Another chapter read this very morning in two sittings separated by trip to the local store for bread and a newspaper! I find Ulysses less a pea-souper fog to find my way through and more an actual pea-soup to eat – tasty! I’m not sure where we are in Sirens or what time it is either – however, eventually I do fathom the position of the characters. Initially I mistakenly thought we were in a tea room with all the talk of tea, but it appears we are in a bar and the ladies I thought were taking tea are … what? Barmaids. The bronze and the gold are later joined by several of the men we have met previously and both Simon and then Ben sing a song. The blind guy who has been wandering about turns out to be a piano tuner who has mislaid his tuning fork and is on his to retrieve it. Continue reading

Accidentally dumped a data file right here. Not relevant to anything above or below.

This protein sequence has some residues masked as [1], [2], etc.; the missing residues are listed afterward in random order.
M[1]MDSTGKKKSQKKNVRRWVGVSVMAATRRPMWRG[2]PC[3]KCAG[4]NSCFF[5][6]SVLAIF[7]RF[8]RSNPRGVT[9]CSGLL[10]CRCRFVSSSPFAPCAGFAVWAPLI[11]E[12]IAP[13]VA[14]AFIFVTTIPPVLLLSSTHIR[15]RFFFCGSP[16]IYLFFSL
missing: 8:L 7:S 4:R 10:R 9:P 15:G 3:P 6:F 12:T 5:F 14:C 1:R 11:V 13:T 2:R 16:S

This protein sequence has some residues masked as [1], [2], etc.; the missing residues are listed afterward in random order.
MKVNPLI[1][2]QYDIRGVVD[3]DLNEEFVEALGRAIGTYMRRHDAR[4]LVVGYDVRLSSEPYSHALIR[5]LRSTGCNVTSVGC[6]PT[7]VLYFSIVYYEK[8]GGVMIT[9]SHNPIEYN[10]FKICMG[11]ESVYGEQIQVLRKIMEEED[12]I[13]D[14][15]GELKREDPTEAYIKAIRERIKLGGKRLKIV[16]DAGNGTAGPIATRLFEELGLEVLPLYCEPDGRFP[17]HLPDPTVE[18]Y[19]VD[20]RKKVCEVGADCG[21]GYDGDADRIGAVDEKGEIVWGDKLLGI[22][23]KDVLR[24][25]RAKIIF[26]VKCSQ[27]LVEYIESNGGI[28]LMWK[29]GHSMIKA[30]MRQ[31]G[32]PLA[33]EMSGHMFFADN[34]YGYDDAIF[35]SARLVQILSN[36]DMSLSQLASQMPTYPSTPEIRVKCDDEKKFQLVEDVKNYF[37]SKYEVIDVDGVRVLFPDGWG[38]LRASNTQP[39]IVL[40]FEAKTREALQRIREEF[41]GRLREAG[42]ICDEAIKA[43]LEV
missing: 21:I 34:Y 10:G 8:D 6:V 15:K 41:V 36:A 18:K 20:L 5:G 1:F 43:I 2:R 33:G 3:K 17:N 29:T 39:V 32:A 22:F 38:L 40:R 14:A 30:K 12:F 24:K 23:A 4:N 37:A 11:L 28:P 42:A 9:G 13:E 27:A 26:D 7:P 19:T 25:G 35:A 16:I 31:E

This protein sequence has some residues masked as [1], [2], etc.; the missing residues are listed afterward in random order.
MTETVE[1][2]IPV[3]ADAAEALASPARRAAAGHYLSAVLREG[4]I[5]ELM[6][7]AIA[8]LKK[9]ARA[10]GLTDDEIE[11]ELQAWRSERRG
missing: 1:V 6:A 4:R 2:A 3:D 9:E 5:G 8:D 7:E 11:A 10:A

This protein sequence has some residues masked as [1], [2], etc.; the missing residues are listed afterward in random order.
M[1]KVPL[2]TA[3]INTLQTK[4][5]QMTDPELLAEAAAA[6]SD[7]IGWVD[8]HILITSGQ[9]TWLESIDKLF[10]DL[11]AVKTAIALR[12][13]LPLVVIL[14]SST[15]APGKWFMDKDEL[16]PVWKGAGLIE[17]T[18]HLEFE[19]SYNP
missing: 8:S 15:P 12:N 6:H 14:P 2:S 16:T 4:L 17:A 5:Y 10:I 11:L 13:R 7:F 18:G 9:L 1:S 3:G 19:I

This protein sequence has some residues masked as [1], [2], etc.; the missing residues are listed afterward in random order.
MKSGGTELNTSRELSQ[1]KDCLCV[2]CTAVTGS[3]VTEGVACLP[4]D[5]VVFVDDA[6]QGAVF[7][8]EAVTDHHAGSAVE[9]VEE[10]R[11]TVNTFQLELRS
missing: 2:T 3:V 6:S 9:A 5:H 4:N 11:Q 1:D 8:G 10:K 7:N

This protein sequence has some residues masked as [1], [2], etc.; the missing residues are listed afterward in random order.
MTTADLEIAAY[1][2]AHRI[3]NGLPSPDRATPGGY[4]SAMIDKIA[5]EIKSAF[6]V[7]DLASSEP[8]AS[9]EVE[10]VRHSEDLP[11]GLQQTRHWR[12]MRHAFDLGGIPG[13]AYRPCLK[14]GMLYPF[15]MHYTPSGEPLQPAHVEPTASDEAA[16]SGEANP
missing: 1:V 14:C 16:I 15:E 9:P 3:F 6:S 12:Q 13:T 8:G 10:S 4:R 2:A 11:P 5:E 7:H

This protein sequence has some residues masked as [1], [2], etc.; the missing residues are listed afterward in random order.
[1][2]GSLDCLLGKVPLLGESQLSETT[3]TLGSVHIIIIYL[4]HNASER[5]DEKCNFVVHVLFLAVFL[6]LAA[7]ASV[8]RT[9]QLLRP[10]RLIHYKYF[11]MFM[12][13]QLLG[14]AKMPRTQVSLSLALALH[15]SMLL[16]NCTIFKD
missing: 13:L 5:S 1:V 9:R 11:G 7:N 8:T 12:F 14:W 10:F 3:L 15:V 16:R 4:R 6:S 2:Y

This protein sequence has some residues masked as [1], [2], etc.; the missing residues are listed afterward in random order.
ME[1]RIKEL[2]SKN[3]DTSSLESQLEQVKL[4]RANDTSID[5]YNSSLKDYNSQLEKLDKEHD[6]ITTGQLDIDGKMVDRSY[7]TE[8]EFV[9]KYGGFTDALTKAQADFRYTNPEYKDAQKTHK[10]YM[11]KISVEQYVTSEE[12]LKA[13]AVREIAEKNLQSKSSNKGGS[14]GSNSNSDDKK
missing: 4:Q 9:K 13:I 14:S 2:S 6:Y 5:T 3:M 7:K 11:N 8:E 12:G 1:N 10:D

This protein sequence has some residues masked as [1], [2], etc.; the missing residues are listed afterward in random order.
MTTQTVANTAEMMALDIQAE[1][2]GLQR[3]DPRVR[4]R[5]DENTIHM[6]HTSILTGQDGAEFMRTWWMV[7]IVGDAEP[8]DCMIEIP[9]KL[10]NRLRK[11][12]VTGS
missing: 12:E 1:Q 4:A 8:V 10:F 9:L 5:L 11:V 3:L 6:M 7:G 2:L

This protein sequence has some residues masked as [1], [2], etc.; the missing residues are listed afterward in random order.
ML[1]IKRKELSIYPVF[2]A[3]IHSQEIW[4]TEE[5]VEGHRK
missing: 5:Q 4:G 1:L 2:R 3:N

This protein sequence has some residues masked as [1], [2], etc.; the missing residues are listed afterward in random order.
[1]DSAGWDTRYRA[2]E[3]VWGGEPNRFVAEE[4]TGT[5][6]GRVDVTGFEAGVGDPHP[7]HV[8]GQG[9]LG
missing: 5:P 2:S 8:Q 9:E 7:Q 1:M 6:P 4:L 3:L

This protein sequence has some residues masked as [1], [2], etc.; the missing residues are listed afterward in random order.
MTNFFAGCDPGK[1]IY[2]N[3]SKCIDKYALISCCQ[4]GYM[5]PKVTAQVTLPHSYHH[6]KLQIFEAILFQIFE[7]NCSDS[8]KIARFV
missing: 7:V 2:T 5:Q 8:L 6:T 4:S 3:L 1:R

The everyman hero of Ulysses, Joyce’s reworking of Odysseus. Bloom is 38 years old, Hungarian Jewish from his father (Rudolf Virag) and Irish Catholic from his mother (Ellen Higgins). He currently works as an ad canvasser for the newspaper The Freeman’s Journal, but he’s had other odd jobs throughout his life. He spends the day of June 16 wandering around Dublin: going to a funeral, checking in at the office, visiting the National Library, walking on the beach. He’s a deeply human and compassionate character, and carrying around with him two heavy emotional burdens: grief over the death of his infant son Rudy 11 years before the action of the novel, and anxiety over his impending cuckoldry by his wife Molly, with whom he has not had full sexual relations since their son died.